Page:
The policy of the public authorities of never taking an initiative, and always waiting to be urged to do their duty, is obviously fatal in a neighborhood where there is little initiative among the citizens. The idea underlying our self- government breaks down in such a ward. The streets are inexpressibly dirty, the number of schools inadequate, sanitary legislation unenforced, the street lighting bad, the paving miserable and altogether lacking in the alleys and smaller streets, and the stables foul beyond description. Hundreds of houses are unconnected with the street sewer. The older and richer inhabitants seem anxious to move away as rapidly as they can afford it. They make room for newly arrived immigrants who are densely ignorant of civic duties. This substitution of the older inhabitants is accomplished industrially also, in the south and east quarters of the ward. The Jews and Italians do the finishing for the great clothing manufacturers, formerly done by Americans, Irish, and Germans, who refused to submit to the extremely low prices to which the sweating system has reduced their successors. As the design of the sweating system is the elimination of rent from the manufacture of clothing, the "outside work" is begun after the clothing leaves the cutter. An unscrupulous contractor regards no basement as too dark, no stable loft too foul, no rear shanty too provisional, no tenement room too small for his workroom, as these conditions imply low rental. Hence these shops abound in the worst of the foreign districts where the sweater easily finds his cheap basement and his home finishers.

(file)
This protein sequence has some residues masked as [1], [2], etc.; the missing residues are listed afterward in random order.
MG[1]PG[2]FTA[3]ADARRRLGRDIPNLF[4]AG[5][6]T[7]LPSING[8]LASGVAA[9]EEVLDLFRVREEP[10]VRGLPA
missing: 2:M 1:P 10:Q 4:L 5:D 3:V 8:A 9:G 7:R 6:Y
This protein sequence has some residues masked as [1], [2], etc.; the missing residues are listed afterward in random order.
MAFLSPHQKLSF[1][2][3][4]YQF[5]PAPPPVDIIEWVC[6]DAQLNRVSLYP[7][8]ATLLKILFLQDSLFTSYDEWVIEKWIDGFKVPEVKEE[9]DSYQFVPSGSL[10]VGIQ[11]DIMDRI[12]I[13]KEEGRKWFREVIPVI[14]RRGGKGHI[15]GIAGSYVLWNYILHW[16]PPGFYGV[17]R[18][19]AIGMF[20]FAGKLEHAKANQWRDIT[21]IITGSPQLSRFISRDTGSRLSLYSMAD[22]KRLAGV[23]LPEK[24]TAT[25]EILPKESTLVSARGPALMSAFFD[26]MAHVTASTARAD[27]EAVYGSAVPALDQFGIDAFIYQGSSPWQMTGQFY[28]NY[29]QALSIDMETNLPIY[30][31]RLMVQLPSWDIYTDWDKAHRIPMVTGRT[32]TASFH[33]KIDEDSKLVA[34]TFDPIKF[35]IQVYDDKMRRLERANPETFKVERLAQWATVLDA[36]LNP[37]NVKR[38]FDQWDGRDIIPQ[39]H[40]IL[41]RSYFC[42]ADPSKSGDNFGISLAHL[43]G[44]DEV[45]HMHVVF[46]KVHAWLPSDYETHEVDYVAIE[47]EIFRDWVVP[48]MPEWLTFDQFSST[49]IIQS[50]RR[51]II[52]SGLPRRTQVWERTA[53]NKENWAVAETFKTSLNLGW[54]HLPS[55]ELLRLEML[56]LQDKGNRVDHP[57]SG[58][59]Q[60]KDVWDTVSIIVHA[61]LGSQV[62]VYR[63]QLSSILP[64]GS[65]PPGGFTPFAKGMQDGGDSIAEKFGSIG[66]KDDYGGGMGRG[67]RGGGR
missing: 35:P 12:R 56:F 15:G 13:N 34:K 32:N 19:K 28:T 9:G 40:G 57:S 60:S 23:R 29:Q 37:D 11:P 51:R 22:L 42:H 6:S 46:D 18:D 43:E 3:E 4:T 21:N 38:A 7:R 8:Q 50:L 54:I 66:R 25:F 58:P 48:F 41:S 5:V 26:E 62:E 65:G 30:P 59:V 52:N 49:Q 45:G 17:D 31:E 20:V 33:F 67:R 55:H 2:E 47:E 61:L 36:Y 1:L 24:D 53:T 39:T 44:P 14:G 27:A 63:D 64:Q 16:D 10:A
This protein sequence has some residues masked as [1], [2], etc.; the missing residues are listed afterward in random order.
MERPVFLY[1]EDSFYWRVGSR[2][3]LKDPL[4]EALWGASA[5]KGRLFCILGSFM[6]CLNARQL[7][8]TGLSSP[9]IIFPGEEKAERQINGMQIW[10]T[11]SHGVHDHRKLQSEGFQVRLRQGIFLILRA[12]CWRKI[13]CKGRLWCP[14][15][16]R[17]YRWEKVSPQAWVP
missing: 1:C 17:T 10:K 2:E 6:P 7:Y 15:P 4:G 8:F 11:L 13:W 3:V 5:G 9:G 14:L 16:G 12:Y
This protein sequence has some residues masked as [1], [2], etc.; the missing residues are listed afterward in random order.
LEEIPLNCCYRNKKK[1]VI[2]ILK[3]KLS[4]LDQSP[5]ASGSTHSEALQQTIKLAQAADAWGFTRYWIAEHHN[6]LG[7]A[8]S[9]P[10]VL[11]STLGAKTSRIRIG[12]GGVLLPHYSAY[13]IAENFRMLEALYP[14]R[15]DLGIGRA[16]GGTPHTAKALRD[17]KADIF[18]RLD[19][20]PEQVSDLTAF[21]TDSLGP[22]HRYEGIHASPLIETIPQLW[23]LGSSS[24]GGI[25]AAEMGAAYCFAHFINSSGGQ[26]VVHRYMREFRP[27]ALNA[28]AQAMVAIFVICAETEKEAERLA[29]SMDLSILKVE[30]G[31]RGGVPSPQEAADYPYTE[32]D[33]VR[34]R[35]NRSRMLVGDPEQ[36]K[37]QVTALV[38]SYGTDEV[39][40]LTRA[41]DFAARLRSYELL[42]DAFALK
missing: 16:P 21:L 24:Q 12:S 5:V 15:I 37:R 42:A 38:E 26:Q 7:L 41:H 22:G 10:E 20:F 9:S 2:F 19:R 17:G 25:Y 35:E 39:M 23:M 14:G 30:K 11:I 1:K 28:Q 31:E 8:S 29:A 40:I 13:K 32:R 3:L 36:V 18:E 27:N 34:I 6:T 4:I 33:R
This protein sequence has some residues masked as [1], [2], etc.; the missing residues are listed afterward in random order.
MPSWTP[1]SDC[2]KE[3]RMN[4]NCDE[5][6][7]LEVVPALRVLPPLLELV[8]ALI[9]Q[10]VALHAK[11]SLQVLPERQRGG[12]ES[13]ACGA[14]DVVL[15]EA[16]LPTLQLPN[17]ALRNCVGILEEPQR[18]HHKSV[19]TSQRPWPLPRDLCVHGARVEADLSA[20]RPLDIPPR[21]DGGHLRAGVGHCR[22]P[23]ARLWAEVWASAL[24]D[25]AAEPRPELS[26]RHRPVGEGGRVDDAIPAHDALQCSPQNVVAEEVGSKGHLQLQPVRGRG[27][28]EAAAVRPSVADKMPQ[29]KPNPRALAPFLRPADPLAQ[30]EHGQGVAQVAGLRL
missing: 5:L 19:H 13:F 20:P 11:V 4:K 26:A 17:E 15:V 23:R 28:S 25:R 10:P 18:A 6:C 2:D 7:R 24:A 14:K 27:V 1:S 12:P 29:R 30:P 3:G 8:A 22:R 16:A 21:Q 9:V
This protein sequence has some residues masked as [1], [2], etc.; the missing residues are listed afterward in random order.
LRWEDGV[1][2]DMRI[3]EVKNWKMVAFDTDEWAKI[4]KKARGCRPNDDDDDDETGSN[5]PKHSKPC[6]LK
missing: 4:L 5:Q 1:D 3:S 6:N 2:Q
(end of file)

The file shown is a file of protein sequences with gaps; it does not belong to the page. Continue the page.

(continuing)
The houses of the ward, for the most part wooden, were originally built for one family and are now occupied by several. They are after the type of the inconvenient frame cottages found in the poorer suburbs twenty years ago. Many of them were built where they now stand; others were brought thither on rollers, because their previous sites had been taken by factories. The fewer brick tenement buildings which are three or four stories high are comparatively new, and there are few large tenements. The little wooden houses have a temporary aspect, and for this reason perhaps, the tenement


house legislation in Chicago is totally inadequate. Rear tenements flourish; many houses have no water supply save the faucet in the back yard, there are no fire escapes, the garbage and ashes are placed in wooden boxes which are fastened to the street pavements. One of the most discouraging features about the present system of tenement houses is that many are owned by sordid and ignorant immigrants. The theory that wealth brings responsibility, that possession entails at length education and refinement, in these cases fails utterly. The children of an Italian immigrant owner may "shine" shoes in the street, and his wife may pick rags from the street gutter, laboriously sorting them in a dingy court. Wealth may do something for her self-complacency and feeling of consequence; it certainly does nothing for her comfort or her children s improvement nor for the cleanliness of anyone concerned. Another thing that prevents better houses in Chicago is the tentative attitude of the real estate men. Many unsavory conditions are allowed to continue which would be regarded with horror if they were considered permanent. Meanwhile, the wretched conditions persist until at least two generations of children have been born and reared in them.